[00043] FIG. 6 illustrates a data quality dimension model adopted in a data quality check, according to one or more example embodiments of the disclosure. This method may save the petrophysicist time and resources, provides the petrophysicist with relevant information about the data quality by highlighting issues, displaying statistical charts, and measuring data quality quantitatively. Example methods and systems disclosed also help improve the final product quality by applying quality control filters in a systematic way, and aids less experienced petrophysicists in log quality control.

[00044] The above example methods can be implemented as software to highlight quality issues and provide statistical information about data quality. The system receives well log data as input, performs quality control, generates dynamically visual layouts highlighting data issues, and provides statistical information about well log data quality.

[00045] The systems and methods characterize well log data quality by a set of quality dimensions that include but not limited to availability, completeness, consistency, integrity, and validity. Consequently, the well log quality can be measured quantitatively as a function of these quality dimensions. According to some example embodiments, data is profiled using log analysis and cross-log analysis. In log analysis, all the log data samples are measured per unit depth and checked using predefined quality tests. In cross-log analysis, the log data samples of multiple logs are checked in parallel using the predefined tests. The quality tests of log and cross-log analysis profiling may not be applicable to all logging families. The mathematical formulas used to calculate the quality dimensions are illustrated below. According to some example embodiments, the average of these quality dimensions can be used to assess the overall quality of the log data set.

[00046] According to one example embodiment, the method may include two or more profiling methods, including for example a single log analysis and a multiple log analysis, for example, a cross-log profiling method. These profiling methods may be applied to log data from any log family, including but not limited to gamma ray logging, density logging, neutron logging, and resistivity logging. Additionally, each of these methods may be used for wireline logs as well as logging- while-drilling logs.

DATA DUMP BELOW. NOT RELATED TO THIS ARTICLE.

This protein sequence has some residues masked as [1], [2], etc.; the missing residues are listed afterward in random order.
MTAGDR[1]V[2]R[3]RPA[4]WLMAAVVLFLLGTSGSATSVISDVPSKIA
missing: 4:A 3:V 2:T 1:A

[00047] Under a single log analysis, a variety of tests may be conducted for determining each quality dimension of the log data. For example, a range analysis may include determining if a log sample value in the log data is within a predetermined range. The range may be determined based on many factors such as operational tool limits, natural limits, and formation knowledge. Alternatively or in addition, a spike analysis may include a statistical approach to identify a spike value using, for example, an upper control limit and a lower control limit. Alternatively or in addition, a bad hole analysis may be performed by subtracting the bit size from a caliper log. The differential hole size may indicate a bad hole condition that may affect logging if the value is outside a predetermined range. Alternatively or in addition, a repeated values analysis may be performed to determine the values of a log sample are not repeated in sequence. The sequential repetition of values may be an indication of stuck tool or defaulted values. Repeated values can be detected using a moving window method, for example. Alternatively or in addition, an excessive correction analysis may include marking a log sample as invalid if the log sample is beyond a predefined range. Alternatively or in addition, a missing values analysis may be performed to ensure that the continuity of log values must be maintained. Alternatively or in addition, a rugosity analysis may reflect the rapid changes with depth and roughness of the borehole.